Why is the STM32WL So Efficient? Architecture Optimizations and Memory Headroom
The STM32WL benefits from optimizations introduced on the STM32WB, the STM32 MCU that integrates a Bluetooth module, and that became available in 2019. Traditionally, engineers need two 32 MHz external crystals: one that synchronizes with the Cortex-M4 and another for the LoRa transceiver. Thanks to our architectural implementations, the system only needs one crystal for the high-speed clock of the MCU and the radio, thus contributing to the reduction of the bill of materials and the PCB design simplification.
We optimized power management by including a switched-mode power supply and an LDO to shorten the STM32WL’s wake-up from any low-power mode. It usually takes about 60 µs to get such SMPS ready, but thanks to the presence of the LDO, the MCU can wake in 5 µs or less even if the SMPS isn’t ready yet. When taking the STM32WL out of sleep, stop, or standby, the system first uses the LDO and can start processing information while waiting for the SMPS to get ready.
ST planned for various memory needs and will have devices with 64 KB, 128 KB, and 256 KB of Flash to meet the applicative needs of various developers while also helping them meet their cost targets. Teams could thus write their software on a larger test model without worrying too much about running out of resources, then take the time to optimize their code to run on a smaller memory footprint. Having the LoRa radio on the same die as the STM32 MCU also makes the pin configuration simpler thanks to an upcoming version of STM32CubeMX.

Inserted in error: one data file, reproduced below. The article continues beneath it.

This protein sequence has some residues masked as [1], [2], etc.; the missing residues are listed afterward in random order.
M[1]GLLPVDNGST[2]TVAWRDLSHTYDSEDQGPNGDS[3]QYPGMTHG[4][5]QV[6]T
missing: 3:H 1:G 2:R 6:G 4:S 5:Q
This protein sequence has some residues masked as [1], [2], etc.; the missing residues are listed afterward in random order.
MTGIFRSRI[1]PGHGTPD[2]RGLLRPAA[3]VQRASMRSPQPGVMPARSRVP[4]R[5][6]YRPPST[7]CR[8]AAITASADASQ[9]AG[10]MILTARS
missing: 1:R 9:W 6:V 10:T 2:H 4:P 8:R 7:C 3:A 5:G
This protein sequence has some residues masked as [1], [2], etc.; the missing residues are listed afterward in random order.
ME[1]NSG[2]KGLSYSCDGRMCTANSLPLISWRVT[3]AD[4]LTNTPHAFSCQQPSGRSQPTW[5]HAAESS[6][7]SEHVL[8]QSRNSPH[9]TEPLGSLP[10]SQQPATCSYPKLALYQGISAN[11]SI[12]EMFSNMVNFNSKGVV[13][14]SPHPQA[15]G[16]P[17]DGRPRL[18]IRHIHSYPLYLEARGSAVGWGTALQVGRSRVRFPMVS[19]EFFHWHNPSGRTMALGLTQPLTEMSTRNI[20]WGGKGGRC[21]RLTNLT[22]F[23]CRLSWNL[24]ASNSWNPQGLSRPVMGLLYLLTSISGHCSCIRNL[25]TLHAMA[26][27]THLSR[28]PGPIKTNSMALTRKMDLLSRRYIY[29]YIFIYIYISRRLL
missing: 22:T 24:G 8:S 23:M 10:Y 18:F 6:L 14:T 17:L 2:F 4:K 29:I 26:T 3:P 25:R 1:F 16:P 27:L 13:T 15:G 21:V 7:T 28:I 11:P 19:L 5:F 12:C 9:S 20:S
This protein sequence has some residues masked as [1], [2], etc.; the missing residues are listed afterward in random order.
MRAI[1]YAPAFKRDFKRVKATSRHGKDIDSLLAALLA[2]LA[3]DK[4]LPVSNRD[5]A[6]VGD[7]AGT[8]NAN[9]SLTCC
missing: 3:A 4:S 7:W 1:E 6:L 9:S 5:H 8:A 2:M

How To Prepare for the STM32WL?
Enthusiasts or professionals looking to prepare for the mass market availability of the STM32WL can start working on an STM32L4 Nucleo board and a Semtech expansion board such as the SX1262DVK1DAS, the SX1262DVK1CAS or the SX1262DVK1BAS. The STM32L4 is close to the Cortex-M4 present in the STM32WL, and developers can experiment with its security and safety features, such as memory protection, private key acceleration, true random number generator, error correction system, and watchdogs, among many others. Porting the code to the STM32WL will require changes, but they will be minimal, thus enabling teams to get a leg up on the competition. The devices shipping to OEM today use a BGA housing but a wider variety of packages will be available by the end of 2020, along with a Sigfox stack.
- A. Lavric and V. Popa, “Internet of Things and LoRa™ Low-Power Wide-Area Networks: A survey,” 2017 International Symposium on Signals, Circuits and Systems (ISSCS), Iasi, 2017, pp. 1-5. doi: 10.1109/ISSCS.2017.8034915 ↩︎
- Lain-Chyr Hwang, Chao-Shun Chen, Te-Tien Ku, Wei-Cheng Shyu, “A bridge between the smart grid and the Internet of Things: Theoretical and practical roles of LoRa”, International Journal of Electrical Power & Energy Systems Volume 113, 2019, Pages 971-981, ISSN 0142-0615, doi: 10.1016/j.ijepes.2019.06.001. ↩︎